1
$\begingroup$

As ${\rm li}(x)\sim \pi(x) $ and Cramer's conjecture predicts that the maximal prime gap around $ p_n $ is $ O(\log^{2}p_n) $, does a strong heuristics suggest that this prime gap is approximately $ \int_{1}^{p_n}\left(\frac{dx}{dy}\right)\frac{dy}{y} $ where $ y=\pi(x) $? Indeed the derivative of $ \log^{2}x $ is $ 2\frac{\log x}{x} $ which is approximately $ \frac{2}{\pi(x)} $.

$\endgroup$
  • $\begingroup$ The heuristic is that $Pr(n \text{ is prime}) \approx \frac{1}{\ln n}$ en.wikipedia.org/wiki/… $\endgroup$ – reuns Jan 26 '17 at 14:55
  • 1
    $\begingroup$ Yes, of course, but I expect something more conceptual, which doesn't take this for granted. Something that just uses the definition of the prime counting function and the change of variables while performing an integration. In other words, I'd like to express the prime gap around $ p_n $ in terms of $ \pi(x) $ , and finally use the prime number theorem to deduce that this gap is as predicted by Cramer. $\endgroup$ – Sylvain Julien Jan 26 '17 at 15:28
  • $\begingroup$ To say it differently, are there theoretical reasons to expect that the maximal prime gap around $ x $ is $ O(\int_{2}^{x}\frac{dt}{\pi(t)}) $? $\endgroup$ – Sylvain Julien Jan 26 '17 at 15:32
  • 2
    $\begingroup$ If the probabilistic model would be effective in estimating difference between primes then the twin primes conjecture or Goldbach's conjecture would have already been solved. It is not difficult to prove that occasionally $p_{n+1}-p_{n}$ is very large, or that Cramer's model does not predict the Chebyshev bias. We cannot ask that such approximation proves something stronger than its claim, essentially because Cramer's model is unrelated with the arithmetical properties of primes. $\endgroup$ – Jack D'Aurizio Jan 26 '17 at 21:18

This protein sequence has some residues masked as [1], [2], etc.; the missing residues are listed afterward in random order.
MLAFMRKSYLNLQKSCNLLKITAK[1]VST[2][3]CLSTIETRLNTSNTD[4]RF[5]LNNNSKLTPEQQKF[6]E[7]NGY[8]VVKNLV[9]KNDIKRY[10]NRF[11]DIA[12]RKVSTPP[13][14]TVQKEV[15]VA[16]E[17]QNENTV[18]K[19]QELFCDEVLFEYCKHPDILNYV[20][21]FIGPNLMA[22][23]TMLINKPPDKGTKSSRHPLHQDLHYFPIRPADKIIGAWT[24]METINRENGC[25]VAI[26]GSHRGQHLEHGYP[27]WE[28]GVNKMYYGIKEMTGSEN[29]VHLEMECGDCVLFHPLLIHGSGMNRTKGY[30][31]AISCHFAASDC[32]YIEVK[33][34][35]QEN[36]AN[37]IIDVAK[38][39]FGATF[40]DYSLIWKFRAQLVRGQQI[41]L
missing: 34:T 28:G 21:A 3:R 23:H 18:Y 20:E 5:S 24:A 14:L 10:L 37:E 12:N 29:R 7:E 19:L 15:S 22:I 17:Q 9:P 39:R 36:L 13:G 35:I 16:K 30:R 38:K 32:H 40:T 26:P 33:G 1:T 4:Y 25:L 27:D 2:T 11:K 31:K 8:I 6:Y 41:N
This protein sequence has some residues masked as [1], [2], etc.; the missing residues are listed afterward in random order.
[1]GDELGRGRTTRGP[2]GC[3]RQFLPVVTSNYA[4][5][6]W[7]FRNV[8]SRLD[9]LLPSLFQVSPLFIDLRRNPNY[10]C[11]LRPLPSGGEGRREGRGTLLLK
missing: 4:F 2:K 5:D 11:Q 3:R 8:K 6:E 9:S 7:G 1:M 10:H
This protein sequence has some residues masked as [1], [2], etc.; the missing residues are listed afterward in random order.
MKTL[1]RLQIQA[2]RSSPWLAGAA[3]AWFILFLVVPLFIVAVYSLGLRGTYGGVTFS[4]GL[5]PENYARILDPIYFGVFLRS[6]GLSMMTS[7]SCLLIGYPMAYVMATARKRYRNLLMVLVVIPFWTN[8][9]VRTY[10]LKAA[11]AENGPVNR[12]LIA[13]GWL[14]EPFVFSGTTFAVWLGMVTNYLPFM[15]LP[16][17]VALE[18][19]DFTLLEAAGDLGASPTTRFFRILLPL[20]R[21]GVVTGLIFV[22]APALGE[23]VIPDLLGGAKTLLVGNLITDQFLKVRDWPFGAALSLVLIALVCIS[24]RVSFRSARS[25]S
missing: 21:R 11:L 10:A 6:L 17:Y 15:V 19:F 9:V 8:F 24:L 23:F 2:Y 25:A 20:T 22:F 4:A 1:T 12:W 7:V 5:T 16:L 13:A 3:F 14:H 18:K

• 1
    $\begingroup$ $ \int_{2}^{17}\dfrac{dt}{\pi(t)}=(3-2)/1+(5-3)/2+(7-5)/3+(11-7)/4+(13-11)/5+(17-13)/6=4.7333... $ which is roughly the maximal prime gap below 17, namely 4. $\endgroup$ – Sylvain Julien Apr 18 '17 at 20:30
2
$\begingroup$

Probably the strongest "conceptual" heuristics of this kind can be found in Marek Wolf's articles:

Indeed, Wolf expresses the most likely value of $G(x)$, the maximal prime gap up to $x$, in terms of the prime counting function $\pi(x)$, somewhat like you suggest in your question: $$ G(x) \sim {x\over\pi(x)}(2\log\pi(x) - \log x + c), $$ which, for all practical purposes, is equivalent to $$ G(x) \sim \log^2 x − 2 \log x \log \log x + O(\log x). $$ Wolf's argument is more complicated than that of your question. Nevertheless, your conjecture and Wolf's formula give asymptotically the same (quite realistic) prediction for the size of maximal prime gaps.

$\endgroup$

Your Answer

By clicking “Post Your Answer”, you agree to our terms of service, privacy policy and cookie policy

Not the answer you're looking for? Browse other questions tagged or ask your own question.